How to Create an Attractive Fence Line
Whether picket, wood, chain link, wrought iron, vinyl, or something else, fences are great. They define a space. They provide privacy. They can be nice to look at. Fence lines, on the other hand? Not so much. They’re difficult to mow. They’re a harbinger for out-of-control weeds. They can look messy and ugly. Landscaping along these awkward areas can be tough if you don’t know where to begin.
Don’t let the notion of beautifying these humble barriers seem daunting—it doesn’t have to be! These smart ideas and simple steps will help you transform something dreadful and dreaded into a wonderfully landscaped fence line.
1. Rake and dig.
Rake up debris, leaves, and anything else that has collected along your fence line. If you’re thinking of beautifying the stretch with a garden bed or creating a border with mulch, river rocks, or pavers, go ahead and dig out the space. To do so, mark a cut line with spray paint or lay out a garden hose. Then dig a flat-bottom trench that’s just deep enough for pavers or mulch. For garden beds, it’s best to dig a little deeper—2 feet ought to do it.
2. Kill weeds and unwanted grasses.
With places to climb and space to put down roots, weeds and grasses love an unattended fence line. There, they can grow wild and unfettered, thwarting weed wackers and mowers by re-growing in short order.
Put an end to out-of-control weeds and unwanted grasses withRoundup® Ready-To-Use Weed & Grass Killer III with Sure Shot® Wand, which provides visible results in 3 hours, with a complete kill in 1 to 2 weeks. Even better for fence lines, it kills all the way down to the roots so treated weeds don’t grow back. Just be sure to follow all label directions, and spray only the plants and grasses you want to kill. The Sure Shot® Wand’s protective shield can help with that, as it fits right over weeds, targeting them while helping protect the plants you want to keep.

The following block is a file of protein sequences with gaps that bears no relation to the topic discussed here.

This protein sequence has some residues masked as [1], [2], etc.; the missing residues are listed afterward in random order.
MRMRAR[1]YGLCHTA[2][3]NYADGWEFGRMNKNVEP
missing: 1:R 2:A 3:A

3. Wash off dirt and mud.
Depending on what kind of fence you have (follow manufacturer’s care instructions), you may want to wash it with a garden hose, pressure washer, or power washer. Washing can help get rid of grime, mildew, moss, algae, and some stains. For stubborn stains, a little elbow grease and a hand brush can work wonders.
If you just usedRoundup® Ready-To-Use Weed & Grass Killer III with Sure Shot® Wandto control weeds and grasses along your fence line, wait 10 minutes for it to become rainproof before cleaning your fence with water.
4. Fix broken links and make repairs.
Now that things are looking a little clearer and cleaner, take a walk along your fence line. If you notice that any part is in disrepair, spend a few minutes shoring things up. Replace broken or missing boards, hinges, nails, or screws. Do a little daydreaming, too: Think about what to plant here while you’re in the space. (Tips on that below.)
5. Freshen up your fence.
Give a wooden fence a makeover with a fresh coat of stain or whitewash. You might even want to paint it a bright, fun color. (If you belong to a homeowners’ association, though, make sure to check the guidelines first). Chain link fences can be painted, too. You can also add prefab panels or privacy slats.
6. What to plant along a fence line.
Now that the weeds are gone and the fence is almost as good as new, it’s time for the fun part: beautifying with plants! Try adding a variety of ornamentals and tall flowering plants, including pollinator-friendly plants to attract bees and butterflies. To add even more color and interest along your fence line, add decorative pots filled with seasonal annuals or create a vertical garden that attaches directly to the fence or a trellis.
7. Prevent new weeds.
To keep all your hard work in good shape, you’ll want to stop new weeds from growing. The best way is to applyRoundup® Landscape Weed Preventerdirectly to soil around plants before mulching. It forms a weed barrier to stop weeds before they start and prevents weeds for up to 6 months. It’s ideal for using around annuals, flowers, trees, and shrubs—but skip this step if you’re planting herbs or other edibles in your fence line landscape.
8. Lay some mulch.
Top off your fence-line handiwork with some fresh mulch. Not only does mulch punch up the look of things, but it also helps keep moisture in and weeds out.
9. Create a vignette.
Here’s the final fence line touch: Add something extra special or fun that complements your style. Think lighting, planters, garden tools, shutters, artwork, floating shelves, an outdoor bench—there are loads of possibilities. For a whimsical touch, consider adding a surprise element such as an antique wagon or retro bicycle, complete with blooming flowers.
Even if the landscape along your fence line has been overlooked, underappreciated, or ignored for longer than you’d care to admit, you now have 9 things you can do to not only make your fence line look better for you, but it’ll amaze the neighbors, too. What are you waiting for?